In relation to distance, the appellant raised two issues with the route as measured by the Council;

·         The route was measured from where their property meets the road and not from their door, and

·         The route was measured to a school gate and not to the classroom their child would need to walk to.

 

The appellant argued that the extra distance above should be included and would have taken the measurement over the three miles in the legislation.

 

In relation to Safety, the appellant noted that the Highway Code required crossings to be used and highlighted the Council’s duty of care responsibilities under the Health and Safety at Work etc. Act 1974. The appellant argued that the crossing used on the A340 was not safe, but there was a safe pedestrian crossing approximately 100 metres further down the road which could be used. It was noted that this extra distance would also take the route over the three mile limit.

The appellant also noted that this route was unique in relation to an atomic hazard as the home and school are both within the AWE Site A emergency planning area. The Appellant explained that Radiation Emergency Preparedness and Public Information Regulations (REPPIR) 2001 states that individuals should go indoors in the case of an emergency within a five minute window. The appellant noted that children were considered a vulnerable group and so there was a higher responsibility and this shelter could not be found if mid route.

 

The appellant also noted the effect on climate change, as the bus that had been taken off the road would result in at least twenty additional cars.

 

In response to questions members heard that;

  • Classrooms were not used as a measuring point as this would not be consistent for other children and so a school entrance is used. This was initially the gate to the Leisure Centre on the school grounds but is now further onto the school site following advice from the Local Government Ombudsman (LGO).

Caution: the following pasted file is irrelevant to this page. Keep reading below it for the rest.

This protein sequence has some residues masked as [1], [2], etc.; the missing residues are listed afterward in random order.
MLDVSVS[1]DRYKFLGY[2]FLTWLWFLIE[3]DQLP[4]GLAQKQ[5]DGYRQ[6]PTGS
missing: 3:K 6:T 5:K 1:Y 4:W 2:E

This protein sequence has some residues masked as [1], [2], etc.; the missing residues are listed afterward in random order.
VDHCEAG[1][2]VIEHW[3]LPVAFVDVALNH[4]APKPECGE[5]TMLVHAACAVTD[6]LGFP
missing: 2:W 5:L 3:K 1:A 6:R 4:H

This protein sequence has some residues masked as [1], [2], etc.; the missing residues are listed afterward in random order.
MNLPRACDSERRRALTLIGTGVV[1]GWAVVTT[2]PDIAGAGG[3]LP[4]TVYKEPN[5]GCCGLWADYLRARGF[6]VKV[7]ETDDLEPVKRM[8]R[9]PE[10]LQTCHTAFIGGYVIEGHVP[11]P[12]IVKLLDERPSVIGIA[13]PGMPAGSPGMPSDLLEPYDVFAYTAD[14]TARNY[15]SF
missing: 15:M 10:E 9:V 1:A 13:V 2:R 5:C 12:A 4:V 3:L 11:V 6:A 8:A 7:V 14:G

• As far as officers were aware the LGO had not conducted a site visit when reviewing the previous appeal.
  • All previous route measurements taken from by the Local Authority have been from where the property boundary to the school gate and this was common practice with other authorities to the best of officers’ knowledge.
  • Case law in relation to School Transport Appeals is usually on safety grounds and there has not been a case go to court to contest the three mile distance measurement.
  • Officers were unable to confirm if the refuge that formed part of the crossing on the A340 met the required standards. It was noted that there was not enough space between the pedestrian refuge in the road and the bus stop for overtaking and that a traffic light had seemingly been hit recently judging by its angle.
  • That a recent Junior Road Safety Officers  ...  view the full minutes text for item 5

Meeting: 15/05/2018 - Regulatory Sub-Committee (School Transport Appeal) (Item 6)

Evidence from appellant A

Minutes:

The Sub-Committee considered the presentation and documentation of appellant A outlining their reasons for appeal.

 

Members were informed that:

 

·         The appellant’s reasons for submitting their appeal were based primarily upon distance grounds. Appellant A considered the route had not been measured accurately by the Road Safety Officer and that it was over the 3 mile requirement.

·         The appellant did not consider the proposed crossing point at the A340 to be safe.

·         The appellant considered that there would be a negative impact upon their child’s education should the Council funded home to school transport not be reinstated due to the time taken to walk the route.

 

RESOLVED:

 

The Sub-Committee agreed that the walking route from Furze Cottage, Silchester Road, Pamber Heath to The Hurst was available to walk unaccompanied.